Tomato Titan Serves NAS With SAN

Red Gold bypasses EMC to slice, dice, and puree iSCSI capacity with EqualLogic

April 21, 2007

3 Min Read
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When Mike deOliveira, IT project manager with Red Gold Inc., proposed a modestly priced storage upgrade to his management, the answer surprised him.

"Our CFO said that if we wanted to add storage capacity, that was fine, but if we didn't have a way to scrutinize and manage our stored data effectively, then we needed to go back and discuss it again," says deOliveira. "It was kind of nice to have a CFO look at spending a bit more, rather than just adding capacity at the lowest cost."

The IT team at Red Gold, an Indiana-based producer of tomato products, was ready for the company's first SAN. A typical SME, Red Gold has about 1,000 employees. It supports three processing plants that produce over 100 different tomato products in various sizes and containers. Office applications, comprising about 1.5 Tbytes, fit on four file servers in the firm's primary data center. Backup was done on tape.

This setup was fine until recently. There had been no networked storage outside of the company's process control systems for canning production. But deOliveira was finding it tough to perform backups quickly and retrieve data easily.

"It was taking us eight to ten hours to back up, depending on the night of the week. It could take up to 15 hours on the weekend," deOliveira says. "A SAN would speed this up and make data readily available for online recovery."The team looked at SANs from EMC, EqualLogic, HP, and IBM. Since they wanted to use Ethernet connectivity, they preferred iSCSI, but EMC, HP, and IBM offered them SANs that supported Fibre Channel along with iSCSI.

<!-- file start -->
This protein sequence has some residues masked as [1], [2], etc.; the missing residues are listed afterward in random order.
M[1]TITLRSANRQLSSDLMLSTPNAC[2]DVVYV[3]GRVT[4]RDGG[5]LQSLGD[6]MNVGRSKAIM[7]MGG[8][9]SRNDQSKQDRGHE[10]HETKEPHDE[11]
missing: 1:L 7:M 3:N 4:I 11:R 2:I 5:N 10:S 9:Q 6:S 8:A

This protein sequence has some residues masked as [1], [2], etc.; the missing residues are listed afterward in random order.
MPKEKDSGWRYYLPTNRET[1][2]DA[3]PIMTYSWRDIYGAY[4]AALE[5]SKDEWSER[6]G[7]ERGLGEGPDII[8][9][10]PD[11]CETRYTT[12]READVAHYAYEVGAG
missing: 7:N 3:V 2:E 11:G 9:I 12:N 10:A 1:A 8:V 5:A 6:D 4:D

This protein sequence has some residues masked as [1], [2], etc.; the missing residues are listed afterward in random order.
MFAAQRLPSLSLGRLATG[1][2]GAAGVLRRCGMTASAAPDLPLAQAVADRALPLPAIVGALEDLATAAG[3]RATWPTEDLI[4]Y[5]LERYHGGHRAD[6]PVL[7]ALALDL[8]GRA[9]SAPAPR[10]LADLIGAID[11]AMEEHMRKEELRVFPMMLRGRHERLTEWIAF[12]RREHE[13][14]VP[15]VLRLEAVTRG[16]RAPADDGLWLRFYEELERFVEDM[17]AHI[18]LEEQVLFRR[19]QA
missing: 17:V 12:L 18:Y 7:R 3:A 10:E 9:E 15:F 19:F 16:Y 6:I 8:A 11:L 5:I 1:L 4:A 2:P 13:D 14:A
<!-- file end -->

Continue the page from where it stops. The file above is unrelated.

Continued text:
Cost quickly put most products out of consideration. While EqualLogic could deliver the 4.5 Tbytes of storage at a cost that seemed reasonable to the team, EMC confused the issue by reducing its original proposal by more than half. "That raised a big concern. If they were willing to slash their cost that dramatically, we felt that somewhere along the way we'd wind up paying the difference in upgrade and licensing costs," deOliveira says.

The decision was made easier when Red Gold's VAR told them they could front-end EqualLogic's PS300E SAN with the vendor's Windows Storage Server NAS gateway. This is the latest third-party gateway offered by EqualLogic. Made by AMS Storage, it's based on Windows Storage Server 2003 R2 and integrates Windows-based file services with single-instance storage, among other features.

Besides reducing the amount of backup data, the NAS gateway would give deOliveira a way to block files that had cluttered the company's servers. "We were finding a lot of music and video and stuff," he recalls. So Red Gold paid less than $60,000 for the SAN and gateway a couple months ago.

It's too soon for statistics, but deOliveira is already clear that the new SAN and gateway are an improvement. Just having general file storage with services gives him more control, and 45 days after installation he sees no performance degradation. "So far, our experience has been painless," he says.It's that front-end NAS that clinched it. "It was an afterthought to get a management front end, and that was probably pretty naive on my part," he acknowledges. "Without the NAS gateway we could have added 4.5 Tbytes to our network, but without a way to scrutinize our data stores, we would have added a lot of capacity without value."

Mary Jander, Site Editor, Byte and Switch

  • EMC Corp. (NYSE: EMC)

  • EqualLogic Inc.

  • Hewlett-Packard Co. (NYSE: HPQ)

  • IBM Corp. (NYSE: IBM)

  • Microsoft Corp.

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